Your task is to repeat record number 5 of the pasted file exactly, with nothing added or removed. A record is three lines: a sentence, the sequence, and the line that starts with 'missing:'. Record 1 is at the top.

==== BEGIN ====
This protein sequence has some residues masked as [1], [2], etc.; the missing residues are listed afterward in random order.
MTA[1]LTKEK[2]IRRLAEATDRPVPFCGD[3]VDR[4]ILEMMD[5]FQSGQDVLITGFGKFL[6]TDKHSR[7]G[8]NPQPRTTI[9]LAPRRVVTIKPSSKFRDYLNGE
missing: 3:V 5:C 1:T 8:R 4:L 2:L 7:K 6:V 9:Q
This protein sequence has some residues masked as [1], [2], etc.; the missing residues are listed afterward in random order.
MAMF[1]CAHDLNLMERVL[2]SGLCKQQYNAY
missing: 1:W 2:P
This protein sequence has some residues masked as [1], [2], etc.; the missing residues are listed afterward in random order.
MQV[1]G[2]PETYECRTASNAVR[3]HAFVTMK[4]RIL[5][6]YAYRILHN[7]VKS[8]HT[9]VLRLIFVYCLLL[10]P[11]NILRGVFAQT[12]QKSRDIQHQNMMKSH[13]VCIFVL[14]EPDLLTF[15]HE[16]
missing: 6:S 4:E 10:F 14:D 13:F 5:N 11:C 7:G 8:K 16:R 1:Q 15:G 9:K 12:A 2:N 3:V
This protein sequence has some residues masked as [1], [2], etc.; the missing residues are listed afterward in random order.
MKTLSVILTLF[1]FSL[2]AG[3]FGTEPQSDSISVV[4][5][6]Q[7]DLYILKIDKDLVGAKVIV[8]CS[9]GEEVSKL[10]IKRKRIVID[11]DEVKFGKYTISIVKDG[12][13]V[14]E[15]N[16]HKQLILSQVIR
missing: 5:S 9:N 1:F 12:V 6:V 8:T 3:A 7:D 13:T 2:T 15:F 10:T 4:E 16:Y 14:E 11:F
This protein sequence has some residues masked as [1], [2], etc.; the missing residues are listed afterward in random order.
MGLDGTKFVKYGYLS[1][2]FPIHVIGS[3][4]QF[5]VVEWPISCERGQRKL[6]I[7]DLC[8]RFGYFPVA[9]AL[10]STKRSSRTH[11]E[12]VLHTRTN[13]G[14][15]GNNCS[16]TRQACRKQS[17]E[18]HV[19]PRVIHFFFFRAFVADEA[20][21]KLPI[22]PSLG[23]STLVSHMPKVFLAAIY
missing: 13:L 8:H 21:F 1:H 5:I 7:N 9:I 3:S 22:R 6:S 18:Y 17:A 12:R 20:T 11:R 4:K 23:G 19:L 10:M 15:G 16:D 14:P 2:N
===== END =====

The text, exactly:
This protein sequence has some residues masked as [1], [2], etc.; the missing residues are listed afterward in random order.
MGLDGTKFVKYGYLS[1][2]FPIHVIGS[3][4]QF[5]VVEWPISCERGQRKL[6]I[7]DLC[8]RFGYFPVA[9]AL[10]STKRSSRTH[11]E[12]VLHTRTN[13]G[14][15]GNNCS[16]TRQACRKQS[17]E[18]HV[19]PRVIHFFFFRAFVADEA[20][21]KLPI[22]PSLG[23]STLVSHMPKVFLAAIY
missing: 13:L 8:H 21:F 1:H 5:I 7:N 9:I 3:S 22:R 6:S 18:Y 17:A 12:R 20:T 11:R 4:K 23:G 19:L 10:M 15:G 16:D 14:P 2:N